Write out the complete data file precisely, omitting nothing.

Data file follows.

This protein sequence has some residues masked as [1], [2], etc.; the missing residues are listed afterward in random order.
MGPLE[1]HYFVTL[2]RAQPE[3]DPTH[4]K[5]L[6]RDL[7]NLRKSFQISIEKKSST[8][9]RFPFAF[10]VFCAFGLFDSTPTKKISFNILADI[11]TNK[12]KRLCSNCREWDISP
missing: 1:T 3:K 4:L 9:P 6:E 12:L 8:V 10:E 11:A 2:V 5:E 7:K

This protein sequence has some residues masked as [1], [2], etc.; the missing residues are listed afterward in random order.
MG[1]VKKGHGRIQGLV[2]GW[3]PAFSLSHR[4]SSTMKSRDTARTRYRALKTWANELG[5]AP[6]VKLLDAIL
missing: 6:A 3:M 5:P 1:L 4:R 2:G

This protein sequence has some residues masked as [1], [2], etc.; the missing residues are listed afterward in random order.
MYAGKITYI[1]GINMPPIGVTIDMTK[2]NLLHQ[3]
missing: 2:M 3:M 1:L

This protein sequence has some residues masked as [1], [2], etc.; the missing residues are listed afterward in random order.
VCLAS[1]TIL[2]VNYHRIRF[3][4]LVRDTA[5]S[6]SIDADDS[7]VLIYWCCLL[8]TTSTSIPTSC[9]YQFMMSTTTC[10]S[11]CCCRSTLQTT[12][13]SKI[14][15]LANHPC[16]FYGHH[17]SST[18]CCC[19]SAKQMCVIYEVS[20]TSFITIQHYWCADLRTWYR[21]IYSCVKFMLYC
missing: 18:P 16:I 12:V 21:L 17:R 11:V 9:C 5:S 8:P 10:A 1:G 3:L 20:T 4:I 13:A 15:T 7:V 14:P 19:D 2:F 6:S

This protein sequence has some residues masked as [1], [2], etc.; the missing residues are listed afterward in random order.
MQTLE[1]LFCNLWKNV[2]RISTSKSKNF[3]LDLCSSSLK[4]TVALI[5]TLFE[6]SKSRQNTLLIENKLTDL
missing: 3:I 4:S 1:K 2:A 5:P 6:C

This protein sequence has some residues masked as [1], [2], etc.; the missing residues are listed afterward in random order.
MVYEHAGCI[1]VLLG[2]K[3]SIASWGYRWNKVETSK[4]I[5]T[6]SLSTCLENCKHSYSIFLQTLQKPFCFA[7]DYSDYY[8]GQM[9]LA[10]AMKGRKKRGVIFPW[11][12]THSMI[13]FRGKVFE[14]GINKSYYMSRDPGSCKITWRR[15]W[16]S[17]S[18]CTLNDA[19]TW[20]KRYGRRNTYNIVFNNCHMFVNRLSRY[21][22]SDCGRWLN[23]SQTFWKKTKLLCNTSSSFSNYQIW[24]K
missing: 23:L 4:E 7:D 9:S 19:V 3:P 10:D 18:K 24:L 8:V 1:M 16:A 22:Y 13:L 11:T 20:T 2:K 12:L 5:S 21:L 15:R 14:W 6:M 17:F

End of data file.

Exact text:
This protein sequence has some residues masked as [1], [2], etc.; the missing residues are listed afterward in random order.
MGPLE[1]HYFVTL[2]RAQPE[3]DPTH[4]K[5]L[6]RDL[7]NLRKSFQISIEKKSST[8][9]RFPFAF[10]VFCAFGLFDSTPTKKISFNILADI[11]TNK[12]KRLCSNCREWDISP
missing: 1:T 3:K 4:L 9:P 6:E 12:L 8:V 10:E 11:A 2:V 5:E 7:K

This protein sequence has some residues masked as [1], [2], etc.; the missing residues are listed afterward in random order.
MG[1]VKKGHGRIQGLV[2]GW[3]PAFSLSHR[4]SSTMKSRDTARTRYRALKTWANELG[5]AP[6]VKLLDAIL
missing: 6:A 3:M 5:P 1:L 4:R 2:G

This protein sequence has some residues masked as [1], [2], etc.; the missing residues are listed afterward in random order.
MYAGKITYI[1]GINMPPIGVTIDMTK[2]NLLHQ[3]
missing: 2:M 3:M 1:L

This protein sequence has some residues masked as [1], [2], etc.; the missing residues are listed afterward in random order.
VCLAS[1]TIL[2]VNYHRIRF[3][4]LVRDTA[5]S[6]SIDADDS[7]VLIYWCCLL[8]TTSTSIPTSC[9]YQFMMSTTTC[10]S[11]CCCRSTLQTT[12][13]SKI[14][15]LANHPC[16]FYGHH[17]SST[18]CCC[19]SAKQMCVIYEVS[20]TSFITIQHYWCADLRTWYR[21]IYSCVKFMLYC
missing: 18:P 16:I 12:V 21:L 17:R 11:V 9:C 5:S 8:P 10:A 1:G 3:L 20:T 4:I 13:A 15:T 7:V 14:P 19:D 2:F 6:S

This protein sequence has some residues masked as [1], [2], etc.; the missing residues are listed afterward in random order.
MQTLE[1]LFCNLWKNV[2]RISTSKSKNF[3]LDLCSSSLK[4]TVALI[5]TLFE[6]SKSRQNTLLIENKLTDL
missing: 3:I 4:S 1:K 2:A 5:P 6:C

This protein sequence has some residues masked as [1], [2], etc.; the missing residues are listed afterward in random order.
MVYEHAGCI[1]VLLG[2]K[3]SIASWGYRWNKVETSK[4]I[5]T[6]SLSTCLENCKHSYSIFLQTLQKPFCFA[7]DYSDYY[8]GQM[9]LA[10]AMKGRKKRGVIFPW[11][12]THSMI[13]FRGKVFE[14]GINKSYYMSRDPGSCKITWRR[15]W[16]S[17]S[18]CTLNDA[19]TW[20]KRYGRRNTYNIVFNNCHMFVNRLSRY[21][22]SDCGRWLN[23]SQTFWKKTKLLCNTSSSFSNYQIW[24]K
missing: 23:L 4:E 7:D 9:S 19:V 3:P 10:D 18:K 24:L 8:V 1:M 16:A 22:Y 13:L 11:T 20:T 2:K 12:L 5:S 21:L 15:R 14:W 6:M 17:F